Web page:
Marine contractors have largely survived the global project downturn by working through their previously substantial but fast-shrinking order backlogs while enduring the crippling slowdown in construction tendering activities.
There also has been a natural bloodletting in terms of the main contractors divesting themselves of older vessels or cold-stacking them, much along the same lines as the equally decimated offshore drilling rig market. But, like the rig segment, the sector’s higher end vessels continue to be well utilized by operators seeking to maximize use of the fastest and most efficient equipment on their ongoing developments.
At the same time, the prospect of steadily increasing levels of decommissioning work on aging fields and infrastructure in the North Sea and elsewhere looks set to provide fresh impetus as the industry cautiously sails on through the year.
At this stage any bright spots are a welcome sight for sore eyes, and Technip is a company that has provided one of the most recent ones, bucking the divestment trend by persisting with progressing the industry’s most advanced diving support vessel (DSV) newbuild, the Deep Explorer.
This is not to say it has not gone down the divestment path also, because it has. The contractor released a trio of vessels in 2013, a dramatic eight in 2014, two in 2015 and another two expected to go in the 2016-2017 period, according to its latest results presentation.
But Technip’s high-grading of its fleet is aimed at maintaining its reputation for operating one of the bestin- class fleets of pipelay and construction vessels, particularly in the subsea market.
The company’s Chairman and CEO Thierry Pilenko said in its results presentation that Technip’s high-vessel utilization was “particularly reflecting efficient management of its high-end fleet, including in Brazil.”
The company has five vessels on charter there, including the Skandi Acu, which was delivered in August 2016 and is chartered until 2024. The 650-ton crane vessel has the largest tensioning capabilities in Brazil, and Technip also has its sister ship, the Skandi Buzios, on schedule for delivery during the early part of 2017.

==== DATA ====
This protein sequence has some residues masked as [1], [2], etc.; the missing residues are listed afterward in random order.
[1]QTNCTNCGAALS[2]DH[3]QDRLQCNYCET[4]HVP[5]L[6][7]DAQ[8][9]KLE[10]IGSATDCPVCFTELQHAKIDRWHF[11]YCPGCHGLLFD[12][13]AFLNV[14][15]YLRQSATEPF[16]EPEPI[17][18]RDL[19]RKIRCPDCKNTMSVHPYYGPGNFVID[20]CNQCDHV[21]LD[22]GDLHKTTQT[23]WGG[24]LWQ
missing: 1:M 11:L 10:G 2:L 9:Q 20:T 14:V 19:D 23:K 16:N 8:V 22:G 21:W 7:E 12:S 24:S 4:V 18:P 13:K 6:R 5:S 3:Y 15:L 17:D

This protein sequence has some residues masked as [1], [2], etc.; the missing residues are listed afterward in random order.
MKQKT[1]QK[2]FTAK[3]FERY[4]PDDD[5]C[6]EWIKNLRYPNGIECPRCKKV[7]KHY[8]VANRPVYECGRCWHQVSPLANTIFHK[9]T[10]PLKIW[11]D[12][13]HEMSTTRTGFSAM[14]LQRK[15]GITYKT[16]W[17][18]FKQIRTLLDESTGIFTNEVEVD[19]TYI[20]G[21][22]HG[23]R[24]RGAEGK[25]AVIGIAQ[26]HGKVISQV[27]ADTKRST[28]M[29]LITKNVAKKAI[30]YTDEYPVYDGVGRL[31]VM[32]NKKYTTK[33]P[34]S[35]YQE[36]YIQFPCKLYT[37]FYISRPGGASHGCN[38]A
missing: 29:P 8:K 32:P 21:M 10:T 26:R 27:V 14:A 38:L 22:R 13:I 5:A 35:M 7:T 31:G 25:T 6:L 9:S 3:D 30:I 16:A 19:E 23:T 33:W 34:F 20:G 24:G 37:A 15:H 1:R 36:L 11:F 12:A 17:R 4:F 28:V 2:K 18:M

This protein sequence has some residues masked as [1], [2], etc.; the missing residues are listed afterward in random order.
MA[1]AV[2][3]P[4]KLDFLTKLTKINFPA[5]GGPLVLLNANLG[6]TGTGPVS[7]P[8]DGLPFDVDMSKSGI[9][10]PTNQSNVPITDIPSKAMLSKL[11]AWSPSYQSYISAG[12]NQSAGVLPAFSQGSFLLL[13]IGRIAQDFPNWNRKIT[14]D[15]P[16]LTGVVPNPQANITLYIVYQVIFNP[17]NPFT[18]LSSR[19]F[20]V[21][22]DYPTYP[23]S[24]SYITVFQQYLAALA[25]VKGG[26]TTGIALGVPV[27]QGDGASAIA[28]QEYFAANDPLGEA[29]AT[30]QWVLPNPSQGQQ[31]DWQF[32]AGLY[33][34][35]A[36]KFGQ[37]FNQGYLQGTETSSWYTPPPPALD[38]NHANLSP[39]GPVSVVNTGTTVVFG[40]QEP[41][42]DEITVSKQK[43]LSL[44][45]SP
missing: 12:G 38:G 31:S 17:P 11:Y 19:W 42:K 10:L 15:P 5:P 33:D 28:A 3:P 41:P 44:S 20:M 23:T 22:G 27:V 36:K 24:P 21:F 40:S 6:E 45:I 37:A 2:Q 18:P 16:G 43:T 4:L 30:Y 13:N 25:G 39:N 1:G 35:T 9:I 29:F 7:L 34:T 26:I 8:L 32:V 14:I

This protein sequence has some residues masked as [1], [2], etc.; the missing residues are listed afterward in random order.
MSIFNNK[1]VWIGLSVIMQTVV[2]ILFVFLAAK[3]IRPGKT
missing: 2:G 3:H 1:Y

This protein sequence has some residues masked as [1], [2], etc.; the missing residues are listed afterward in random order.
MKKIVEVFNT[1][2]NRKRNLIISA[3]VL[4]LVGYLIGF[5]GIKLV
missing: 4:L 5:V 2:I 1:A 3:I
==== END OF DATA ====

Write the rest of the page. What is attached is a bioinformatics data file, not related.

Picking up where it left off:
Others vessels it has there are the Skandi Vitoria (for which Petrobras renewed its contract in May 2016), the Skandi Niteroi (contract renewed by the same operator in June 2016), and the Estrela do Mar and Coral Do Atlantico vessels (both contracted until 2020).
The imminent arrival of the DSV Deep Explorer ahead of its eventual startup working in the harsh environment of the North Sea and Canadian markets was welcome news, with the DP3-class vessel undergoing equipment outfitting and commissioning at the shipbuilder Vard’s Langsten shipyard. The hull was built by Vard’s Tulcea shipyard in Romania and then towed to Vard Langsten in Norway.
The Deep Explorer features a 24-man twin bell saturated dive system rated to 350 m (1,148 ft) water depth and has a high-end computer-based diving control system, 400-tonne box boom crane, large deck area, working moonpool and work-class ROVs.
This, said Technip in a press release at the time of the vessel’s naming in November 2016, makes it “the most modern and versatile DSV on the market. It is capable of working globally on diving and subsea construction projects, even in extreme weather conditions, and is expected to begin operations in 2017.”
The vessel was designed, built and delivered during a three-year period, and Bruno Faure, the company’s senior vice president for subsea projects and operations, added that the Deep Explorer would be a “key asset for the Technip fleet and for our clients.” The ship also is capable of diverless construction activities.
In 2015 Technip previously had brought another newbuild to the North Sea market, the DSV Deep Arctic, which is a purpose-designed vessel with a similar computer-based dive control system and 24-man diving chamber complex.
Middle East opportunity
Another marine construction player that has been making waves despite the tough business environment is Ezra Holdings. The company has achieved this in a region that has remained a significant offshore market despite the downturn globally.
The Singapore-based contractor’s biggest coup strategically was its 50:50 joint venture (JV) company EMAS Chiyoda Subsea (the other owner being Chiyoda Corp.) clinching a U.S. $1.6 billion deal last year to work for Saudi Aramco in the Arabian Gulf. The JV, in partnership with Larsen & Toubro Hydrocarbon Engineering, in 2015 had sealed a six-year working agreement with the Saudi Arabian national oil company, and last summer that long-term agreement bore fruit when it was awarded the huge engineering, procurement, construction and installation services deal.
The companies will be working on the high-profile development of the second phase of the Hasbah gas field offshore Saudi Arabia.
The project will feature significant offshore construction activity over a planned period of 3½ years. It was the first major contract awarded by Saudi Aramco to the consortium, and it is expected to pave the way for further opportunities within the region.
The workscope covers construction of two sets of three wellhead platform topsides, one tie-in platform with flare platforms and bridges tied together by umbilicals, and infield pipelines. Other work includes interconnections of trunk lines to transport produced gas from the field to the onshore plant. The offshore execution phase is expected to get underway in fourth-quarter 2017.
A key factor, according to Lionel Lee, Ezra’s group CEO, was EMAS Chiyoda’s “modern fleet of subsea construction vessels,” and this kind of demand from operators for similar high-end modern vessels is a trend that will become increasingly prevalent as global offshore activity continues to pick up pace in 2018 and beyond.